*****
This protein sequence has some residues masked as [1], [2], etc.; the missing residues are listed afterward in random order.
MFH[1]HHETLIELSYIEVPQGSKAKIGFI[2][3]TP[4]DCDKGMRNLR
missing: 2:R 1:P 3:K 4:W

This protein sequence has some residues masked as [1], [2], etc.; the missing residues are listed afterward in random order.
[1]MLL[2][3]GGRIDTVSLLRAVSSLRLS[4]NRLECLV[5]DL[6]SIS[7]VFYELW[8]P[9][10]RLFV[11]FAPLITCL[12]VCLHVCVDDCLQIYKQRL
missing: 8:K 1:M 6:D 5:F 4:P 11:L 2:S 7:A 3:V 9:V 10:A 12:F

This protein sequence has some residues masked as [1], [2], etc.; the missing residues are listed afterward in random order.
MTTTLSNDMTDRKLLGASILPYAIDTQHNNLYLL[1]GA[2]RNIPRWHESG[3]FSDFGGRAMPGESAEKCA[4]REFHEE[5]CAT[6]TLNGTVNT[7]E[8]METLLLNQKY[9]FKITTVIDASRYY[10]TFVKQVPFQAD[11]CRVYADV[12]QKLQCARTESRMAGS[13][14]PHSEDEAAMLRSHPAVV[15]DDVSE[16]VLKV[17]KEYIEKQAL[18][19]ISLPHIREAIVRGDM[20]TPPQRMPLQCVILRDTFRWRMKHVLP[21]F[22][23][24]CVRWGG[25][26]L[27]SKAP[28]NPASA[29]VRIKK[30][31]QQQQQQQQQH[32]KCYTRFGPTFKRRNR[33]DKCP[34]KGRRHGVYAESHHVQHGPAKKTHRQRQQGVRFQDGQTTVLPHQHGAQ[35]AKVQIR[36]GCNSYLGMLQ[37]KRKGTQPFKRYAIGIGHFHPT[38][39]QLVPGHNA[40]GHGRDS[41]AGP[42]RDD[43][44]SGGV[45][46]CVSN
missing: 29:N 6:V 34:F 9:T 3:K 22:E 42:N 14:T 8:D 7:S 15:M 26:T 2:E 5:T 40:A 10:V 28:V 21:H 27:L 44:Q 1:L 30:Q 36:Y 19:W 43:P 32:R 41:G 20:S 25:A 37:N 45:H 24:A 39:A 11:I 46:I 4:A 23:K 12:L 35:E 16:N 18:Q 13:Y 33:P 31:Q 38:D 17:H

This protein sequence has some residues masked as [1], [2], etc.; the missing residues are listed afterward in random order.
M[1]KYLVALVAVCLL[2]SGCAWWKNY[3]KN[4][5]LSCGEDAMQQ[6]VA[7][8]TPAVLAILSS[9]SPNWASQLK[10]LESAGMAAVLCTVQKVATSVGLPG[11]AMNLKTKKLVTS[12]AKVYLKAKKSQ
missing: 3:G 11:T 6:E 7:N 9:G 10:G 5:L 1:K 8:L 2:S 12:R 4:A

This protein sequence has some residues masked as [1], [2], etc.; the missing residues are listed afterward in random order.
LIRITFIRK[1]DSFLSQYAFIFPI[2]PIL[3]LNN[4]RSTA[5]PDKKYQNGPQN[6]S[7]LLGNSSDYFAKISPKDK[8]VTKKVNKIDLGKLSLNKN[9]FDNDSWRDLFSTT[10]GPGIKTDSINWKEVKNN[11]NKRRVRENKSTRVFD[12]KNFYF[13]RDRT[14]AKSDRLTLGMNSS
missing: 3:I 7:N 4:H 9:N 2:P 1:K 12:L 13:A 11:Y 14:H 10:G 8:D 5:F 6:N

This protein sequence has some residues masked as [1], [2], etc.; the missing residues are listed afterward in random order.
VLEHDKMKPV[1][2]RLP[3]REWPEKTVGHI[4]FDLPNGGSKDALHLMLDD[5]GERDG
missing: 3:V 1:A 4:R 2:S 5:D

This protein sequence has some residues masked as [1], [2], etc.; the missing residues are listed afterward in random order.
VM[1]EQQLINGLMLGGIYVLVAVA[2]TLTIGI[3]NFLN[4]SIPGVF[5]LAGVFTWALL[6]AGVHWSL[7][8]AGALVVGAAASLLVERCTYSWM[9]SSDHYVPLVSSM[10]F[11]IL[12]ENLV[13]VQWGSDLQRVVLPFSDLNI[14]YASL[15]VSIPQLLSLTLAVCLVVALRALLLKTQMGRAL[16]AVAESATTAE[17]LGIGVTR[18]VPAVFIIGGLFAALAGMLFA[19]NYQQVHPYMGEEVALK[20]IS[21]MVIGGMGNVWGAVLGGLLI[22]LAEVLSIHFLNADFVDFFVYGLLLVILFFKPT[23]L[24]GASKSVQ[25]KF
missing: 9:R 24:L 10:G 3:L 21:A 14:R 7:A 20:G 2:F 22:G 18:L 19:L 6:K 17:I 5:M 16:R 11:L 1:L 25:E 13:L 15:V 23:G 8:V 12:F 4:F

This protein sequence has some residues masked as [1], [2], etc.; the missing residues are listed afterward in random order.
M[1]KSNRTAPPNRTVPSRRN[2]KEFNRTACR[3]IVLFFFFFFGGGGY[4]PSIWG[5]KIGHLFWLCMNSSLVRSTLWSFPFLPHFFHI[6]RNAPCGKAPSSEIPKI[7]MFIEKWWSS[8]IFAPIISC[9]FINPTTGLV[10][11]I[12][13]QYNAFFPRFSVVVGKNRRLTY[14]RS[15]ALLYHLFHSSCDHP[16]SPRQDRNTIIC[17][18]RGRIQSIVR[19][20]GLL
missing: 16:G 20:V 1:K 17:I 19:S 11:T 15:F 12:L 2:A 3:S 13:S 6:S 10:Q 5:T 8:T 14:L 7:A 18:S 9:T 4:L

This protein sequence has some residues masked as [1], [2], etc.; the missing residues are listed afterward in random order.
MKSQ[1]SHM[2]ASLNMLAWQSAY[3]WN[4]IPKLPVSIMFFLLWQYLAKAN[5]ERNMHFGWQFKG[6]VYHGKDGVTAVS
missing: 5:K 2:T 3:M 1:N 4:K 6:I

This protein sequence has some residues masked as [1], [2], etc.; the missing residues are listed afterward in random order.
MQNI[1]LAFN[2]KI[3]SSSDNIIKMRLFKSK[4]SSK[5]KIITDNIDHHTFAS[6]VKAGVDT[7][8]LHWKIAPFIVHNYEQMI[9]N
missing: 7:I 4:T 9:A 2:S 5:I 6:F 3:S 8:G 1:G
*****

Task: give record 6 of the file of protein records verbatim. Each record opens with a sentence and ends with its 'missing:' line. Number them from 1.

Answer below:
This protein sequence has some residues masked as [1], [2], etc.; the missing residues are listed afterward in random order.
VLEHDKMKPV[1][2]RLP[3]REWPEKTVGHI[4]FDLPNGGSKDALHLMLDD[5]GERDG
missing: 3:V 1:A 4:R 2:S 5:D